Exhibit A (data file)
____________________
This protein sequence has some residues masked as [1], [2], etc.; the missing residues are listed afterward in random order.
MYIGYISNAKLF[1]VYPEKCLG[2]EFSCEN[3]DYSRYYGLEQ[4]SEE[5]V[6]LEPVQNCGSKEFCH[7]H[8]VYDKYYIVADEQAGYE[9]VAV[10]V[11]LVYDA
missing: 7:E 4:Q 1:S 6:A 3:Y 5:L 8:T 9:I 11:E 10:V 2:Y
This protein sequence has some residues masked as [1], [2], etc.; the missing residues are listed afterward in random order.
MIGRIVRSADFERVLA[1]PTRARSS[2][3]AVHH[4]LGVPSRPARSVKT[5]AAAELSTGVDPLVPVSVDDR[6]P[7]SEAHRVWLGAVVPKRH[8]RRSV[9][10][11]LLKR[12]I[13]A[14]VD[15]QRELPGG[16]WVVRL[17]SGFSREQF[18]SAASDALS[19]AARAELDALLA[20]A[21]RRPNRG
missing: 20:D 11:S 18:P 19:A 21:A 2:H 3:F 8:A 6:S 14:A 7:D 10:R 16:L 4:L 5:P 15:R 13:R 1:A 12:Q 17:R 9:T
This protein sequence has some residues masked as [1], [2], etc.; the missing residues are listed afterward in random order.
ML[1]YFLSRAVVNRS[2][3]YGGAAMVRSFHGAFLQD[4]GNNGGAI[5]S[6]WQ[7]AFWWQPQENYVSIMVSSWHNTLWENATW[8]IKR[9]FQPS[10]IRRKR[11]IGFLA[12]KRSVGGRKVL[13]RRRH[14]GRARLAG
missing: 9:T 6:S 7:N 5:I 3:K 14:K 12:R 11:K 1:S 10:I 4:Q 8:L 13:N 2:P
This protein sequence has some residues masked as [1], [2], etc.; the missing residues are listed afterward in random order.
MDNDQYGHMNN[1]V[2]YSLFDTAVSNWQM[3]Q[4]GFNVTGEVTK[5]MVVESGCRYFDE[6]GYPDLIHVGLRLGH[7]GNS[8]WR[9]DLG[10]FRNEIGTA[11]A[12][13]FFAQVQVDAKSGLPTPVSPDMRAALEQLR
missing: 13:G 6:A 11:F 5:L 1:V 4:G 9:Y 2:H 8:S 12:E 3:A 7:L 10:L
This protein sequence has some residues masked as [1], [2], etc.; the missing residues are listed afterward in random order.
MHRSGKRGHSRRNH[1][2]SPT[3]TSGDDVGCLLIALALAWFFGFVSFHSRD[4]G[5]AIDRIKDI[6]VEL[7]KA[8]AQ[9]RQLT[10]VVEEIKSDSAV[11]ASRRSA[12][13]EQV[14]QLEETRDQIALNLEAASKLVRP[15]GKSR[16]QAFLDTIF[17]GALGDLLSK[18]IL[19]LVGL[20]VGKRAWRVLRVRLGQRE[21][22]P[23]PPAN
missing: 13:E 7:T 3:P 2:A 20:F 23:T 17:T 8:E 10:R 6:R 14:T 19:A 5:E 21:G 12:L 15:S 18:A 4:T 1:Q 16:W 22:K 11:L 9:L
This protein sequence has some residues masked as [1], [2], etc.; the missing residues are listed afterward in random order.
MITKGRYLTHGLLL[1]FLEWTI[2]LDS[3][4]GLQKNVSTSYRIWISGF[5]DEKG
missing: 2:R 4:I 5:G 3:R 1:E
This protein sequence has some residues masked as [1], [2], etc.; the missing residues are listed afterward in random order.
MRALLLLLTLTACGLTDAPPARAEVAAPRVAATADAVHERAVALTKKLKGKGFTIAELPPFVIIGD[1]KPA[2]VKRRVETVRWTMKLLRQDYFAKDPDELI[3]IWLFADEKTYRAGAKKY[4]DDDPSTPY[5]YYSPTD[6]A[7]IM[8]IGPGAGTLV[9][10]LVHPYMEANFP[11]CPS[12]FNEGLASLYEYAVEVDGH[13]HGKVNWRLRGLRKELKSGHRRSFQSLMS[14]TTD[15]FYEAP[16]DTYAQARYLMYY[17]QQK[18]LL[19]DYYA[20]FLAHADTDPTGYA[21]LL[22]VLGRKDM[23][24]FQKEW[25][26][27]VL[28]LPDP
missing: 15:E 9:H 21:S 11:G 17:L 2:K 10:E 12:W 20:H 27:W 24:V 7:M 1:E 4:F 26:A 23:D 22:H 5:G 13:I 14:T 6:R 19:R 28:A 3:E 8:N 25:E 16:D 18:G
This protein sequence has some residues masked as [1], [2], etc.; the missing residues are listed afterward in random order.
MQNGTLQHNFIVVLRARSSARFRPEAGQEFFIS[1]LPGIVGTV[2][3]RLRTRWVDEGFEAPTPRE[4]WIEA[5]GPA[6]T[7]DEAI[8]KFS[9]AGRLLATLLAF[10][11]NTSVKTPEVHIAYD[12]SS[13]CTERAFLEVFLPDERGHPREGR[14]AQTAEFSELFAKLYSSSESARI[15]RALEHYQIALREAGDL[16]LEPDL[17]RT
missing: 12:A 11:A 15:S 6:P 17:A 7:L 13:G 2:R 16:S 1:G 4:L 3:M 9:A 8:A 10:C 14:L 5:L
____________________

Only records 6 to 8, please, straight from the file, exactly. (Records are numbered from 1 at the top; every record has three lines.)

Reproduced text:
This protein sequence has some residues masked as [1], [2], etc.; the missing residues are listed afterward in random order.
MITKGRYLTHGLLL[1]FLEWTI[2]LDS[3][4]GLQKNVSTSYRIWISGF[5]DEKG
missing: 2:R 4:I 5:G 3:R 1:E
This protein sequence has some residues masked as [1], [2], etc.; the missing residues are listed afterward in random order.
MRALLLLLTLTACGLTDAPPARAEVAAPRVAATADAVHERAVALTKKLKGKGFTIAELPPFVIIGD[1]KPA[2]VKRRVETVRWTMKLLRQDYFAKDPDELI[3]IWLFADEKTYRAGAKKY[4]DDDPSTPY[5]YYSPTD[6]A[7]IM[8]IGPGAGTLV[9][10]LVHPYMEANFP[11]CPS[12]FNEGLASLYEYAVEVDGH[13]HGKVNWRLRGLRKELKSGHRRSFQSLMS[14]TTD[15]FYEAP[16]DTYAQARYLMYY[17]QQK[18]LL[19]DYYA[20]FLAHADTDPTGYA[21]LL[22]VLGRKDM[23][24]FQKEW[25][26][27]VL[28]LPDP
missing: 15:E 9:H 21:S 11:G 17:L 2:K 10:E 12:W 20:H 27:W 24:V 7:M 1:E 4:F 26:A 23:D 22:H 5:G 13:I 14:T 6:R 19:R 28:A 3:E 8:N 25:E 16:D 18:G
This protein sequence has some residues masked as [1], [2], etc.; the missing residues are listed afterward in random order.
MQNGTLQHNFIVVLRARSSARFRPEAGQEFFIS[1]LPGIVGTV[2][3]RLRTRWVDEGFEAPTPRE[4]WIEA[5]GPA[6]T[7]DEAI[8]KFS[9]AGRLLATLLAF[10][11]NTSVKTPEVHIAYD[12]SS[13]CTERAFLEVFLPDERGHPREGR[14]AQTAEFSELFAKLYSSSESARI[15]RALEHYQIALREAGDL[16]LEPDL[17]RT
missing: 12:A 11:A 15:S 6:P 17:A 7:L 13:G 2:R 16:S 1:G 4:L 3:M 9:A 8:A 10:C 14:L 5:L